“Let’s break bread,” was once a popular phrase but you don’t hear it too much any more. It’s still the preferred way to get to know people in the business world, to bond with colleagues from other departments, close deals with clients, work out issues with partners, and build trust. It works, but not by magic. When you have in mind doing business over a meal, you have to do your homework.

How you behave at table has a lot to do with the success of these encounters. Like everything else, if you know the basics, you can then concentrate on the most important things – the people and the deal.

The basics to making this successful is that it is an event, you are the host, and nothing should be left to chance. Make sure you set a date you won’t have to cancel, and do you homework. Ultimately leave nothing to chance, but make it appear that it’s all relaxed once you get there.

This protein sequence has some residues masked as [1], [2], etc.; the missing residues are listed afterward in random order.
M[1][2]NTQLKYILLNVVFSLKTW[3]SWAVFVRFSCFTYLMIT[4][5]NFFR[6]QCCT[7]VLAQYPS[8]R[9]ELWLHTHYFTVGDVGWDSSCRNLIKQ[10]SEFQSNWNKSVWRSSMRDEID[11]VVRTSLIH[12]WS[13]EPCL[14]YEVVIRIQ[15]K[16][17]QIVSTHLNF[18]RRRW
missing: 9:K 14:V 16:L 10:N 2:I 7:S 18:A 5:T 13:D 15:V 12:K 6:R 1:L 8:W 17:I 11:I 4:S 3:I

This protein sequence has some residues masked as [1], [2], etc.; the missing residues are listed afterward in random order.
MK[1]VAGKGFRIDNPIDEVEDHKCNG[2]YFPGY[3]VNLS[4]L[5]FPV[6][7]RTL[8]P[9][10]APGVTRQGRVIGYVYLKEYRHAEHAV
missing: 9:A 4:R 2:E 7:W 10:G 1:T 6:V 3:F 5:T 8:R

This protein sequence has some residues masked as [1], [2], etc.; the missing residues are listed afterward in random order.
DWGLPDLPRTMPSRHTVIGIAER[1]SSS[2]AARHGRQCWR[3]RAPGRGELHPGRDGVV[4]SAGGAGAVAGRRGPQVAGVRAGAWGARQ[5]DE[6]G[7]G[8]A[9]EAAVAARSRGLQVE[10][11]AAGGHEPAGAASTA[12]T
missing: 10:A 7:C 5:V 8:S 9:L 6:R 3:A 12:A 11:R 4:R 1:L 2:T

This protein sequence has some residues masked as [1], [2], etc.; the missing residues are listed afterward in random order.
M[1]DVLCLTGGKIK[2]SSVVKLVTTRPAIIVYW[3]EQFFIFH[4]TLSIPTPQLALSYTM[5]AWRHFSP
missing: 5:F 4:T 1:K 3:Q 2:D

Here are some tips to make it easier for you:

1. The honoring invitation.

I’ve gotten many “we’ll have to have lunch sometime” throwaways in my life, haven’t you? It’s planting the seed, but the real invitation should sound like one. Call or write a week in advance for dinner, and a couple of days ahead for a lunch. Beginnings matter. Call the morning of the date and confirm. This shows you mean business and is also respectful. They will appreciate the gesture.

Include in the invitation, directions to the place you have in mind, and make sure it’s convenient. See below.

2. Choosing the Place.